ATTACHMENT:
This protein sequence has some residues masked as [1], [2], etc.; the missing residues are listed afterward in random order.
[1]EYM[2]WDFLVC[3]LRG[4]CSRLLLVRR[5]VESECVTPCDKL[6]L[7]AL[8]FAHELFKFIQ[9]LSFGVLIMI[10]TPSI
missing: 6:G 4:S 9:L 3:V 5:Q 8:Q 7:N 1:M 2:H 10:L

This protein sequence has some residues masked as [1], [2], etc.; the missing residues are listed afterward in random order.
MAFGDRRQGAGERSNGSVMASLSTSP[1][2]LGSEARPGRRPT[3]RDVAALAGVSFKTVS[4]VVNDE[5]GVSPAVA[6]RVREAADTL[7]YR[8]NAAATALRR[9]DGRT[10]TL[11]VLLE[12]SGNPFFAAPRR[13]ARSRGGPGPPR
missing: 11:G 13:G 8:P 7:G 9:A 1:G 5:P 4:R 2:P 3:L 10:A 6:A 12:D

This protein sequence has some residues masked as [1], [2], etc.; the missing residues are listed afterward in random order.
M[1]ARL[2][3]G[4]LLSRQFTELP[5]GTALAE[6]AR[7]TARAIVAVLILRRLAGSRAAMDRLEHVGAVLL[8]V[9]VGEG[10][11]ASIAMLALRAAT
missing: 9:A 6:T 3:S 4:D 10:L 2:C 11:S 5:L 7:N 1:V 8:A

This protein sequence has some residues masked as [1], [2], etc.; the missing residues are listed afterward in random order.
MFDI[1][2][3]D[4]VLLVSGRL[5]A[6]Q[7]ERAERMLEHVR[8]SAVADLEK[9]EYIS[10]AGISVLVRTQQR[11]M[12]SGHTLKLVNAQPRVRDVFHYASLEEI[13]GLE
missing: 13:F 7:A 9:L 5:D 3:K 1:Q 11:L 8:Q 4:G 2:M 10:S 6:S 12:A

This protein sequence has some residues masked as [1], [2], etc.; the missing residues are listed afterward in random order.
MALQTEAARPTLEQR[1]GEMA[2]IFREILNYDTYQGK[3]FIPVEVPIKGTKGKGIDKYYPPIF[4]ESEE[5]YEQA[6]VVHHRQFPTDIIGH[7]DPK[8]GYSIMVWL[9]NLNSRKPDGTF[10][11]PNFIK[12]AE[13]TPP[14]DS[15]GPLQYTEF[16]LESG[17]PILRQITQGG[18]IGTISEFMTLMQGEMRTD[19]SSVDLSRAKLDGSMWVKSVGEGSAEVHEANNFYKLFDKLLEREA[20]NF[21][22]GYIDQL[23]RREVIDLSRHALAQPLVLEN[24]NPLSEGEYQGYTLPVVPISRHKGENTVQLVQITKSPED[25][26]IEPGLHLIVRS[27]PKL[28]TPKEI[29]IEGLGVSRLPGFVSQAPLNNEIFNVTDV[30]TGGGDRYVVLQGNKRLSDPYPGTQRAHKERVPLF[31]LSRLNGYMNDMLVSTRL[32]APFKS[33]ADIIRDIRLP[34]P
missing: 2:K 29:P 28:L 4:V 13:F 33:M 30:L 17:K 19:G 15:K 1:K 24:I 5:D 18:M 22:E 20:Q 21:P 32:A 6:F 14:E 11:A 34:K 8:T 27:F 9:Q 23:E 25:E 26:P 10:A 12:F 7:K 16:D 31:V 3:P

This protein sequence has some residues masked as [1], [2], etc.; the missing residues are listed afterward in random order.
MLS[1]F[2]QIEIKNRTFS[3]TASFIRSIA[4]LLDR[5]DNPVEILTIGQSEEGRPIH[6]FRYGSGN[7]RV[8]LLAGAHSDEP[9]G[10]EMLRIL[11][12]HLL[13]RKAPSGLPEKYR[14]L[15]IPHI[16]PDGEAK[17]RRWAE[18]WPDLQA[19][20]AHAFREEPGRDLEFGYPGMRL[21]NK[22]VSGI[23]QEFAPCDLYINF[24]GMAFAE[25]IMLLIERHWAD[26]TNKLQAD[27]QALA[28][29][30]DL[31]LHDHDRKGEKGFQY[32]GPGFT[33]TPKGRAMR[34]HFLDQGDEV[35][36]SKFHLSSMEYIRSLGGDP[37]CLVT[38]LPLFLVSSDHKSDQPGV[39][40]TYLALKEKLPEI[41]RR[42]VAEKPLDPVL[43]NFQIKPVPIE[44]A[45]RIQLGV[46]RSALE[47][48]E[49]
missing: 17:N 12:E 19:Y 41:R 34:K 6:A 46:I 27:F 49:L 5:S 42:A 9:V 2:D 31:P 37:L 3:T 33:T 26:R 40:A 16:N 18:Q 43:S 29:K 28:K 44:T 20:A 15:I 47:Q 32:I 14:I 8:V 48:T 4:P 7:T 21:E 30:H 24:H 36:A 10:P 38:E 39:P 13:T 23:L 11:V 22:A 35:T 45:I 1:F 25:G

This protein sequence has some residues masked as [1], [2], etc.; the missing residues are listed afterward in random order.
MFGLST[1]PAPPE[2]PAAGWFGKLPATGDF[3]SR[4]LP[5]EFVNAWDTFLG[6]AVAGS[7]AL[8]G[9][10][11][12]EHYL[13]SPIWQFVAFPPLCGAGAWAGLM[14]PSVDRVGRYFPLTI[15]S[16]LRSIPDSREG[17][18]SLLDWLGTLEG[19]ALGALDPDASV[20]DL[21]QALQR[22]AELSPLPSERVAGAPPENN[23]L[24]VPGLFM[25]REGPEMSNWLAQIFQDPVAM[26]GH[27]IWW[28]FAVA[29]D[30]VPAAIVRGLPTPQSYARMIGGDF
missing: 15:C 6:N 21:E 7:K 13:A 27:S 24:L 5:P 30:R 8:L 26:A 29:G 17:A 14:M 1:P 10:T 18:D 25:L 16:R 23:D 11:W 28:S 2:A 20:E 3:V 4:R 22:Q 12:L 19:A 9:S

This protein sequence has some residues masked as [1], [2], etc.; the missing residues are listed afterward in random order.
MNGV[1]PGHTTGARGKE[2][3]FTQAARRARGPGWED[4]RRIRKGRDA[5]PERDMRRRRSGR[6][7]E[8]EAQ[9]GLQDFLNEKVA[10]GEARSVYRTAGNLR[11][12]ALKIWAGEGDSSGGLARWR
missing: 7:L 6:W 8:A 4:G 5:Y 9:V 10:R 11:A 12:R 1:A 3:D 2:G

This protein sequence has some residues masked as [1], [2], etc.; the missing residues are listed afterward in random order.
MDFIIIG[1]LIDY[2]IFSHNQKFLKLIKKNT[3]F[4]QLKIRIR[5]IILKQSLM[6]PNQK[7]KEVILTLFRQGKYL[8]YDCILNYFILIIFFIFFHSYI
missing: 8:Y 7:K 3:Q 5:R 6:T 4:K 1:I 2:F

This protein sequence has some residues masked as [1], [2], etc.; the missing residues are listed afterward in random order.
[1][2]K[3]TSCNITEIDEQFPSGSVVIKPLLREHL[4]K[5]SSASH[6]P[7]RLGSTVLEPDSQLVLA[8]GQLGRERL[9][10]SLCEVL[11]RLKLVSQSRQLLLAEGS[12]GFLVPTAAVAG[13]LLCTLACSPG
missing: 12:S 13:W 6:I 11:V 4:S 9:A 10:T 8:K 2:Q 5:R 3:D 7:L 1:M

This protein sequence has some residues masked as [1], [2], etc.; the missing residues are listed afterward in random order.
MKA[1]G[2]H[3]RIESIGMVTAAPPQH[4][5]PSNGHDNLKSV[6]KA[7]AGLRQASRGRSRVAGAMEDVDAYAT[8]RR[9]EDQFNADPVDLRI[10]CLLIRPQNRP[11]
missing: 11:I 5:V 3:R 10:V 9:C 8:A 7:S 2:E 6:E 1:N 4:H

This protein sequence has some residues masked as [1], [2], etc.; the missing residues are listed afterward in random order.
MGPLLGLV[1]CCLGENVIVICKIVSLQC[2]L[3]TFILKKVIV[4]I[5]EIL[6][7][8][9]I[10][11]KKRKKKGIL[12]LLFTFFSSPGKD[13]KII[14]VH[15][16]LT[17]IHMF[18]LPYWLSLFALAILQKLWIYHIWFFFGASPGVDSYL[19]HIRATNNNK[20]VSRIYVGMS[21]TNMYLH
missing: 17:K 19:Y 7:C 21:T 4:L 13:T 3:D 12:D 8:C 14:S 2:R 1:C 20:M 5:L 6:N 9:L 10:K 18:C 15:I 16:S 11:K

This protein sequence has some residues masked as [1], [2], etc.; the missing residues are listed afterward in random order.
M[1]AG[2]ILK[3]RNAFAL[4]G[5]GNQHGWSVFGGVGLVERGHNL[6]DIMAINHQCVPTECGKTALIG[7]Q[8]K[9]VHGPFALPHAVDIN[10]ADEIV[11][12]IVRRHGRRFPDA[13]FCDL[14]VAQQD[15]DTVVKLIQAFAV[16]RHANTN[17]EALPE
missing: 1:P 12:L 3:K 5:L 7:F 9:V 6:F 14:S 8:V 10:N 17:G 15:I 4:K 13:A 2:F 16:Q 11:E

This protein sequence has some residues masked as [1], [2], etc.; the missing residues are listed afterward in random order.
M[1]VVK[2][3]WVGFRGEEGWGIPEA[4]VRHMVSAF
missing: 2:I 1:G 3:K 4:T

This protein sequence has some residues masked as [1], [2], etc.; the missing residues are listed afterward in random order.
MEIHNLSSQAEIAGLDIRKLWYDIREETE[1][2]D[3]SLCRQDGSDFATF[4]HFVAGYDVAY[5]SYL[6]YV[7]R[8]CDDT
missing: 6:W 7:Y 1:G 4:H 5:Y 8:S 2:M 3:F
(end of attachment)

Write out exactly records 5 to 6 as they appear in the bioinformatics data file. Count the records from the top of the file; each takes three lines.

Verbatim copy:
This protein sequence has some residues masked as [1], [2], etc.; the missing residues are listed afterward in random order.
MALQTEAARPTLEQR[1]GEMA[2]IFREILNYDTYQGK[3]FIPVEVPIKGTKGKGIDKYYPPIF[4]ESEE[5]YEQA[6]VVHHRQFPTDIIGH[7]DPK[8]GYSIMVWL[9]NLNSRKPDGTF[10][11]PNFIK[12]AE[13]TPP[14]DS[15]GPLQYTEF[16]LESG[17]PILRQITQGG[18]IGTISEFMTLMQGEMRTD[19]SSVDLSRAKLDGSMWVKSVGEGSAEVHEANNFYKLFDKLLEREA[20]NF[21][22]GYIDQL[23]RREVIDLSRHALAQPLVLEN[24]NPLSEGEYQGYTLPVVPISRHKGENTVQLVQITKSPED[25][26]IEPGLHLIVRS[27]PKL[28]TPKEI[29]IEGLGVSRLPGFVSQAPLNNEIFNVTDV[30]TGGGDRYVVLQGNKRLSDPYPGTQRAHKERVPLF[31]LSRLNGYMNDMLVSTRL[32]APFKS[33]ADIIRDIRLP[34]P
missing: 2:K 29:P 28:L 4:V 13:F 33:M 30:L 17:K 19:G 15:K 1:K 24:I 5:D 18:M 22:E 20:Q 21:P 32:A 6:F 14:E 11:A 34:K 8:T 27:F 9:Q 23:E 25:E 26:P 10:A 12:F 7:K 16:D 31:V 3:P

This protein sequence has some residues masked as [1], [2], etc.; the missing residues are listed afterward in random order.
MLS[1]F[2]QIEIKNRTFS[3]TASFIRSIA[4]LLDR[5]DNPVEILTIGQSEEGRPIH[6]FRYGSGN[7]RV[8]LLAGAHSDEP[9]G[10]EMLRIL[11][12]HLL[13]RKAPSGLPEKYR[14]L[15]IPHI[16]PDGEAK[17]RRWAE[18]WPDLQA[19][20]AHAFREEPGRDLEFGYPGMRL[21]NK[22]VSGI[23]QEFAPCDLYINF[24]GMAFAE[25]IMLLIERHWAD[26]TNKLQAD[27]QALA[28][29][30]DL[31]LHDHDRKGEKGFQY[32]GPGFT[33]TPKGRAMR[34]HFLDQGDEV[35][36]SKFHLSSMEYIRSLGGDP[37]CLVT[38]LPLFLVSSDHKSDQPGV[39][40]TYLALKEKLPEI[41]RR[42]VAEKPLDPVL[43]NFQIKPVPIE[44]A[45]RIQLGV[46]RSALE[47][48]E[49]
missing: 17:N 12:E 19:Y 41:R 34:K 6:A 46:I 27:F 49:L 5:S 42:A 9:V 2:D 31:P 37:L 3:T 33:T 26:R 40:A 16:N 18:Q 43:S 29:K 28:K 44:T 20:A 15:I 47:Q 32:I 14:I 8:V 48:T 4:P 7:T 21:E 30:H 24:H 36:A 10:P 38:E 39:P 13:T 23:L 11:V 22:A 35:T 45:I 1:F 25:G